The status of religion generally and prayer in particular are important for America's Christian Right. Many see public schools as a site of indoctrination: kids are already being indoctrinated into communism, secular humanism, and feminism; they would rather have their beliefs promoted by the state with prayer, Bible reading, official religious events, and more. Prayer, though, is a primary focus for their attention. They believe prayer was somehow banned and needs to be restored; in reality, official state-written prayers were eliminated and students can continue to pray on their own all they want.
An outspoken atheist, Madalyn Murray O’Hair has long been an object of hatred and fear for the Religious Right. It is thus not surprising that they placed the blame on her alone for the elimination of state-sponsored prayers and Bible readings in public schools. O’Hair herself certainly didn’t do anything to disabuse people of that notion, and in fact often encouraged it.
In their defense of state-sponsored Bible readings and state-written prayers, opponents of church/state separation sometimes argue that Supreme Court decisions which struck down those activities struck down old, popular traditions. There is a common assumption that the older some practice is, the more it should be exempt from standard constitutional tests. There also seems to be a belief that these decisions struck a serious blow to popular religious practices.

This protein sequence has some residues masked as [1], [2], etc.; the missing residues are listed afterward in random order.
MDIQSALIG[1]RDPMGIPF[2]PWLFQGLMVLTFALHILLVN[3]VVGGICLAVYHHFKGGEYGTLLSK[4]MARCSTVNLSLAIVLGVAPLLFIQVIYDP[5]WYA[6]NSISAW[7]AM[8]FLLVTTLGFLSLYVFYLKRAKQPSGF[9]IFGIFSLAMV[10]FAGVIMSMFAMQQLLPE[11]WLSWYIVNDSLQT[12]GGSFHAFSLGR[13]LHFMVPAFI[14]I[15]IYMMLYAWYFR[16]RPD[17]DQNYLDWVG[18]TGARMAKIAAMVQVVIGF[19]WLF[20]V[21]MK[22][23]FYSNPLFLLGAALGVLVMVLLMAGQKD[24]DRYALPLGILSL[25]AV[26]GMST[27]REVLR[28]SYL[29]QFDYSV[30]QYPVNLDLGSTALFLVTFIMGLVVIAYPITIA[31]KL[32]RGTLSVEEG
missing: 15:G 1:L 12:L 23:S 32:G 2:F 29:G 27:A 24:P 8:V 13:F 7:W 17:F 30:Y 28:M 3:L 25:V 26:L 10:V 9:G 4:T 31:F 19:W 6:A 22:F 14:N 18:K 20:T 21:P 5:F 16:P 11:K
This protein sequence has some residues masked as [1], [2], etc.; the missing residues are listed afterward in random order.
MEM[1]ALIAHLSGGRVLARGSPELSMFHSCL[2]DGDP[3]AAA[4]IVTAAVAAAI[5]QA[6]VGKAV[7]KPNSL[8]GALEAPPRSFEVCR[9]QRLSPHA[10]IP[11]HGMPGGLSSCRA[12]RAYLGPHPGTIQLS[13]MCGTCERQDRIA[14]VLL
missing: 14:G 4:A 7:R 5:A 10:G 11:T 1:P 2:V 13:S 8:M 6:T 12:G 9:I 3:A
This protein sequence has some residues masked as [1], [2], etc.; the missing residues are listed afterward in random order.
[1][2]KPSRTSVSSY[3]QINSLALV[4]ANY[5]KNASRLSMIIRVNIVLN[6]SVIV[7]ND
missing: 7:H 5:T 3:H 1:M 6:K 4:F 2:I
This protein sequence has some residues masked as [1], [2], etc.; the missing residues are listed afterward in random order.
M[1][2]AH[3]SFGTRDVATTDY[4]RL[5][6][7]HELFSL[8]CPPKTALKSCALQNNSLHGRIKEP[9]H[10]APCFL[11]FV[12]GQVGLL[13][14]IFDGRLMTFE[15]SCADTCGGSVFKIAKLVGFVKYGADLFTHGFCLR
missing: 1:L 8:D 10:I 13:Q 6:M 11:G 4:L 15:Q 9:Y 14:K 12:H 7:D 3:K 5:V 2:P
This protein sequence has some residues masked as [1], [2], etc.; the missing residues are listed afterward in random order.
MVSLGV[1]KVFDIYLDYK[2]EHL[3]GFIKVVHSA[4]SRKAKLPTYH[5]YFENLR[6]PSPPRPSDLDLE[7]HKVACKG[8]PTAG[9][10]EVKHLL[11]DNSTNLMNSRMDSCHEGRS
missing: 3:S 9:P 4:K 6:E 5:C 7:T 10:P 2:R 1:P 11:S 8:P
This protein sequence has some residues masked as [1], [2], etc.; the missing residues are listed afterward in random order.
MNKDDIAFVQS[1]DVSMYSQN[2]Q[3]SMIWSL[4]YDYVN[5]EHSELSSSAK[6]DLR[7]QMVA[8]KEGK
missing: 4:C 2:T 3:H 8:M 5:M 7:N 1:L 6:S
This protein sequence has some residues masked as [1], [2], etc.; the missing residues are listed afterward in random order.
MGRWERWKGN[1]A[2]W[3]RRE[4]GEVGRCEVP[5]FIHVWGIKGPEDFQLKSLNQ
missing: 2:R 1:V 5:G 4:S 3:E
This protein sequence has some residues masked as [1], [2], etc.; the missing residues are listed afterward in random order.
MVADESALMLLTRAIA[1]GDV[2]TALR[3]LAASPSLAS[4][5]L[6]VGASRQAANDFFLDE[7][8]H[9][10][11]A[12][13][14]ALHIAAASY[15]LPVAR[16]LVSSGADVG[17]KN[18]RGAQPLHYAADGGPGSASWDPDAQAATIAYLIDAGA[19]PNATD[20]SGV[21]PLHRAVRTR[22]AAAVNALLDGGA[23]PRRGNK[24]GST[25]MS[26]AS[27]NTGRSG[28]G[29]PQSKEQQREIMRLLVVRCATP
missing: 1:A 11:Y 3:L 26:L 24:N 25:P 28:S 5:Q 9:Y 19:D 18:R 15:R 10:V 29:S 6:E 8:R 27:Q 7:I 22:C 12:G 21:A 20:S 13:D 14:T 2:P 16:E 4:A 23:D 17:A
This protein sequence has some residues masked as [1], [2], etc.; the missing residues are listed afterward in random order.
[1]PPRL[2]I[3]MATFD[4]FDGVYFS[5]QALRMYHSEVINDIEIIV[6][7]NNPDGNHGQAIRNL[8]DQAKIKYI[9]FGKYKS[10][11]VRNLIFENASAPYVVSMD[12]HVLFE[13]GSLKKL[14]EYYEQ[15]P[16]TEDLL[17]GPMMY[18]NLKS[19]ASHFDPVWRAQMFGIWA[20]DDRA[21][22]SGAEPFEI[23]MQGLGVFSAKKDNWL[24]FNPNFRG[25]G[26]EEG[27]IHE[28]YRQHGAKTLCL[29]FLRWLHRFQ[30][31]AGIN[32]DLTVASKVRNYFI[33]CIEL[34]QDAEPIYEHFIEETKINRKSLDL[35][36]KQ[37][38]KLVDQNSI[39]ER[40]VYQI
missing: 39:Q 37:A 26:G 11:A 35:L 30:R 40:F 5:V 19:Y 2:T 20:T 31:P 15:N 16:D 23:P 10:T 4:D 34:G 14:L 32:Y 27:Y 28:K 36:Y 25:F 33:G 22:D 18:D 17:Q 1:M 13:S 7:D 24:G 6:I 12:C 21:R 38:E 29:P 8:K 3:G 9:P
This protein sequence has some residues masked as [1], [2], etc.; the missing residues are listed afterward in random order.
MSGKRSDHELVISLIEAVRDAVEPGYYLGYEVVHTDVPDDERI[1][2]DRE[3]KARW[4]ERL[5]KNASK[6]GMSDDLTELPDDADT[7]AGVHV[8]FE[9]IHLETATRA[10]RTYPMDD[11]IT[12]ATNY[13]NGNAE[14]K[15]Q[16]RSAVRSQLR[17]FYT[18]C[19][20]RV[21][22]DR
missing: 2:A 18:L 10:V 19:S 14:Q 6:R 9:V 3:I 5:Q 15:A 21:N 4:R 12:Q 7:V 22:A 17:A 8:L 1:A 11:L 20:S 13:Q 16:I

That's right, students should be allowed to pray in school - and they are! Some people act and argue as though students were not permitted to pray in school, but there is no truth to this. At best, they are confusing the difference between official, state-sponsored, state-mandated prayers led by school officials and personal, private prayers initiated and said by the student. At worst, people are being deliberately deceitful in their claims.
Many opponents to church/state separation try to claim that God was "kicked out of schools" back in the 1960s — that God was somehow a part of the standard school day in the 1950s and earlier, but in the evil 1960s God was removed. Since then, it is further alleged, every social ill has gotten worse and the reason for that can be found precisely at the moment when God was expelled. It seems likely that people sincerely believe all of this, but it's not a belief grounded in reality.
Many opponents of church/state separation allege that any growth in social ills like crime, drug abuse, and teen pregnancy are all due to the removal of government-sponsored prayer and Bible reading from public schools. If only these government-sponsored religious activities had been kept, so the argument goes, society would be better off. Therefore, we should reinstitute these special privileges for Christianity and save society from future grief. No part of this argument is true or valid.